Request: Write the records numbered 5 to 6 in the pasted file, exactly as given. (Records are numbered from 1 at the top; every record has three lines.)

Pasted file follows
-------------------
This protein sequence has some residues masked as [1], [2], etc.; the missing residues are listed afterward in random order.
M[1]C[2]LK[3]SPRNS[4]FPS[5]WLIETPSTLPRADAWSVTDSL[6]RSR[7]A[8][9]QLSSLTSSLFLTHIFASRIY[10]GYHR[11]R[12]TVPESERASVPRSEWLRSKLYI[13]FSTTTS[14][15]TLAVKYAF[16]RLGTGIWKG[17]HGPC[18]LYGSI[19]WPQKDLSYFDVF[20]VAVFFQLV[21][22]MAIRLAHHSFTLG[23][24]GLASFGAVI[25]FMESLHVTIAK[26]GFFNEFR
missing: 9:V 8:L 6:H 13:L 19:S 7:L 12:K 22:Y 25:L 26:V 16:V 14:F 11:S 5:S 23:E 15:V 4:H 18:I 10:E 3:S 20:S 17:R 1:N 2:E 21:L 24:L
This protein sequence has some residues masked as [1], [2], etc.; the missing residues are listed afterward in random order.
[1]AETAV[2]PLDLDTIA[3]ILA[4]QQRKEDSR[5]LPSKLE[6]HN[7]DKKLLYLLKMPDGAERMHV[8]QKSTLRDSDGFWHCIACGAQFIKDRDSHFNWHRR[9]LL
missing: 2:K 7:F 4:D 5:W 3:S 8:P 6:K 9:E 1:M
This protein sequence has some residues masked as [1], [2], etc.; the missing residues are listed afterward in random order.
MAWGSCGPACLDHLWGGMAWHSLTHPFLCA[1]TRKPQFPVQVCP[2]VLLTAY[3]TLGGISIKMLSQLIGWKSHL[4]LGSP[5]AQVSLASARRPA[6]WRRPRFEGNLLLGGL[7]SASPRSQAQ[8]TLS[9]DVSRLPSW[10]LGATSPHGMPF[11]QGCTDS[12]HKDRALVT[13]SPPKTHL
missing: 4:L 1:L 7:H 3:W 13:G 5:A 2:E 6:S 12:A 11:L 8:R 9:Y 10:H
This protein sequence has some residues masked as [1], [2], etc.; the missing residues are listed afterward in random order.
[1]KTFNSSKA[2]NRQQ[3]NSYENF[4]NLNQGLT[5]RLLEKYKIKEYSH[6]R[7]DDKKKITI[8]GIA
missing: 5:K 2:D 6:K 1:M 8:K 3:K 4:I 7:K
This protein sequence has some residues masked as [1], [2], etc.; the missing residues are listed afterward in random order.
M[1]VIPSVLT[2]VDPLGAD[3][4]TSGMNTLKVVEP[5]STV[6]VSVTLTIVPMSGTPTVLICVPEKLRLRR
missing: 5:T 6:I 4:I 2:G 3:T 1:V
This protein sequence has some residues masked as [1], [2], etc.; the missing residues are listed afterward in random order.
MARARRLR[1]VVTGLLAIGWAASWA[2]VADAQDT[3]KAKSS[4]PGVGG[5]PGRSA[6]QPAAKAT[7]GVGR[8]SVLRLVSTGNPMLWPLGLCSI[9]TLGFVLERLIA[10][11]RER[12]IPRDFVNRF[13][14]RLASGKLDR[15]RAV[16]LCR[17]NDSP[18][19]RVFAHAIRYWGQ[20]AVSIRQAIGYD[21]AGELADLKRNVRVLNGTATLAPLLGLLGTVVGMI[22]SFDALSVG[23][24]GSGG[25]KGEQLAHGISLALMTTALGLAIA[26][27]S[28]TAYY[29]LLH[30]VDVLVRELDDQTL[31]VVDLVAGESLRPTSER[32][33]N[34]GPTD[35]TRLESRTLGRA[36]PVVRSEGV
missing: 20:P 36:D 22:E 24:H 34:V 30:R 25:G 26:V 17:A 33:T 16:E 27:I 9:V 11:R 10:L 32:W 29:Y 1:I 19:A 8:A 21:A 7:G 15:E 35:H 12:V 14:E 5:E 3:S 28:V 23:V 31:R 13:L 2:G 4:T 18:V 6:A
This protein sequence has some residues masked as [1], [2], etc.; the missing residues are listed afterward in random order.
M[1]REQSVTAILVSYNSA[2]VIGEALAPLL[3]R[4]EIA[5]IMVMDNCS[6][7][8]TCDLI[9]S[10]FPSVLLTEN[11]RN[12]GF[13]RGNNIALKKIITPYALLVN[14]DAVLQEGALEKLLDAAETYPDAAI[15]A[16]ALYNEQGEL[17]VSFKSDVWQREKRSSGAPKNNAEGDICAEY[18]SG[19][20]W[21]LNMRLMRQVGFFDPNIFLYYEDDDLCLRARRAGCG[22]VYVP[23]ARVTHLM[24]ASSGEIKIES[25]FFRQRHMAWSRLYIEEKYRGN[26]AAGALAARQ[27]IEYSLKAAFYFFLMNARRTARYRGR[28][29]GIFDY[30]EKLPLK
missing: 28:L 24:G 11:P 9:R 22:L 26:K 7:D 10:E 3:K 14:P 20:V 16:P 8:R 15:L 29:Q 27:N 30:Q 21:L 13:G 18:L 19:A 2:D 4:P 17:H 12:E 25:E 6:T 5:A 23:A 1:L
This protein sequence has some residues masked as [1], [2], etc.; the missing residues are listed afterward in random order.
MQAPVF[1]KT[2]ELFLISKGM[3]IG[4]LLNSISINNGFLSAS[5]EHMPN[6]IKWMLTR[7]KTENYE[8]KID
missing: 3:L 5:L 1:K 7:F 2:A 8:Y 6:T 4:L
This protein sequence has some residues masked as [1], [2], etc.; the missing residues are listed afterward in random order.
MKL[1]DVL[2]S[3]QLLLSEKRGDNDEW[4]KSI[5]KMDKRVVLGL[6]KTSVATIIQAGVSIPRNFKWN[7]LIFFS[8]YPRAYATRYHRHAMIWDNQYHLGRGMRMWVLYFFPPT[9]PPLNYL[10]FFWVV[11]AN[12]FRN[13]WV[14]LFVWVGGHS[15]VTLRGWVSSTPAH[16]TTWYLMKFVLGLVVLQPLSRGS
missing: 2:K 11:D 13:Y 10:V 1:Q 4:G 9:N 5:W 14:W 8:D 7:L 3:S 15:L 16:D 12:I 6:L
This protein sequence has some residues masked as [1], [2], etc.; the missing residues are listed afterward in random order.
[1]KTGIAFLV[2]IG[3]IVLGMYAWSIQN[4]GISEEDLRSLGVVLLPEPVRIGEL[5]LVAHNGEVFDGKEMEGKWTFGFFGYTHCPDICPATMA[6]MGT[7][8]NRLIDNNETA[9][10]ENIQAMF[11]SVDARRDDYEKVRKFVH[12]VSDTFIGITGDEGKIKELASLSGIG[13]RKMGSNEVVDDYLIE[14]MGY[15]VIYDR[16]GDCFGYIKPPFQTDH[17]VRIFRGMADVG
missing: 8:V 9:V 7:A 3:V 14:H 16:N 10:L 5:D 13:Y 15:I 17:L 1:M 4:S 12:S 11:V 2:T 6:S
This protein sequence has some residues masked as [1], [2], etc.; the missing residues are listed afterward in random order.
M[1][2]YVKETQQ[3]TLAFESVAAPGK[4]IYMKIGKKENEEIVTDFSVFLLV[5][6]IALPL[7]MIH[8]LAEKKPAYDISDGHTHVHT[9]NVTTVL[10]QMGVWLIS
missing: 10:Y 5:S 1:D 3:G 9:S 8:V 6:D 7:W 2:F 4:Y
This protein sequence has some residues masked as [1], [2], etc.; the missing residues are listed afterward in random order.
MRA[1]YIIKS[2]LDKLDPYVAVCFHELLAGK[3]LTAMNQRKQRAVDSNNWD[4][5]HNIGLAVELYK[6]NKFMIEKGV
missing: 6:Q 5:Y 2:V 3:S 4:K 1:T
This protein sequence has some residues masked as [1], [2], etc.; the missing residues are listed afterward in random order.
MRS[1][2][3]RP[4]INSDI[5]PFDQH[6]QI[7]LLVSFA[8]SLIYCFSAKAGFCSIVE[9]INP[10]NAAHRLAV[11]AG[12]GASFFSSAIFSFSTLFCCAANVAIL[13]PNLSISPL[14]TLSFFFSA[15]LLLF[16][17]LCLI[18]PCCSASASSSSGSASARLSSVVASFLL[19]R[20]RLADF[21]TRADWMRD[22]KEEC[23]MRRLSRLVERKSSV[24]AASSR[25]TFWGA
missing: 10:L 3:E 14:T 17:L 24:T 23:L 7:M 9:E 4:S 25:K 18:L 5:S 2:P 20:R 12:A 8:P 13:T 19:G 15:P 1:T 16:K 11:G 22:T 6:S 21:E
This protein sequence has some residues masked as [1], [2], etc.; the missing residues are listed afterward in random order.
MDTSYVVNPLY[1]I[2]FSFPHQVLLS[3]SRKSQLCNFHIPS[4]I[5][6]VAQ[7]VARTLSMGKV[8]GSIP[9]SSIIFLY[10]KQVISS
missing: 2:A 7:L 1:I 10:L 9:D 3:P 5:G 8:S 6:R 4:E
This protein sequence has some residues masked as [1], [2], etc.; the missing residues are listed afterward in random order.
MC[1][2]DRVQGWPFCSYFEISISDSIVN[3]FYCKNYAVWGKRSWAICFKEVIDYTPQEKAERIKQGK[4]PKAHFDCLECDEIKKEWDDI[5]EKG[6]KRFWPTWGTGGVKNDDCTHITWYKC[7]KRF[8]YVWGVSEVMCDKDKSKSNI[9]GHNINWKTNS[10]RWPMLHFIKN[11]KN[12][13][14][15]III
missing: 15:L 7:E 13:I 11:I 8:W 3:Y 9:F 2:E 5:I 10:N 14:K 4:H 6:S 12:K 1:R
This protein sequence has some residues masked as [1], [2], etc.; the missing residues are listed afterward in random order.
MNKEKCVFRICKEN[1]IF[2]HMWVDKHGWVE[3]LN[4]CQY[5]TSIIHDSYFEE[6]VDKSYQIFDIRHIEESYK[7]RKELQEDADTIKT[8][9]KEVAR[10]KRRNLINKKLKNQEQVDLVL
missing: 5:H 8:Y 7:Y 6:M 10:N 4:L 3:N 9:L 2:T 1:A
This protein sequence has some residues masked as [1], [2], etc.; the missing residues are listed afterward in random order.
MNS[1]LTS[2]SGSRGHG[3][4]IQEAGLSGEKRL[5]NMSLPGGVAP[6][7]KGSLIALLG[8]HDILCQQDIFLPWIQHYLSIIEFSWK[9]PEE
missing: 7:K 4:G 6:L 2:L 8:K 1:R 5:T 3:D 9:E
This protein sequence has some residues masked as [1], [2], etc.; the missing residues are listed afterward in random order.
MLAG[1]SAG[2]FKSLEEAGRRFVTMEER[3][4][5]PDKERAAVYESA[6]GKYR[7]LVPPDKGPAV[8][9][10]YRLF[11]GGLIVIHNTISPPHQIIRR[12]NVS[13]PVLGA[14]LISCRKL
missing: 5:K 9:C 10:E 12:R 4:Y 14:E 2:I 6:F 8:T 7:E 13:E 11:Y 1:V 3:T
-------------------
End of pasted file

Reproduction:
This protein sequence has some residues masked as [1], [2], etc.; the missing residues are listed afterward in random order.
M[1]VIPSVLT[2]VDPLGAD[3][4]TSGMNTLKVVEP[5]STV[6]VSVTLTIVPMSGTPTVLICVPEKLRLRR
missing: 5:T 6:I 4:I 2:G 3:T 1:V
This protein sequence has some residues masked as [1], [2], etc.; the missing residues are listed afterward in random order.
MARARRLR[1]VVTGLLAIGWAASWA[2]VADAQDT[3]KAKSS[4]PGVGG[5]PGRSA[6]QPAAKAT[7]GVGR[8]SVLRLVSTGNPMLWPLGLCSI[9]TLGFVLERLIA[10][11]RER[12]IPRDFVNRF[13][14]RLASGKLDR[15]RAV[16]LCR[17]NDSP[18][19]RVFAHAIRYWGQ[20]AVSIRQAIGYD[21]AGELADLKRNVRVLNGTATLAPLLGLLGTVVGMI[22]SFDALSVG[23][24]GSGG[25]KGEQLAHGISLALMTTALGLAIA[26][27]S[28]TAYY[29]LLH[30]VDVLVRELDDQTL[31]VVDLVAGESLRPTSER[32][33]N[34]GPTD[35]TRLESRTLGRA[36]PVVRSEGV
missing: 20:P 36:D 22:E 24:H 34:V 30:R 25:G 26:V 17:A 33:T 16:E 27:I 9:V 11:R 10:L 32:W 29:Y 1:I 19:A 8:A 21:A 7:G 15:E 35:H 12:V 14:E 5:E 3:S 28:V 23:V 31:R 13:L 2:G 4:T 18:V 6:A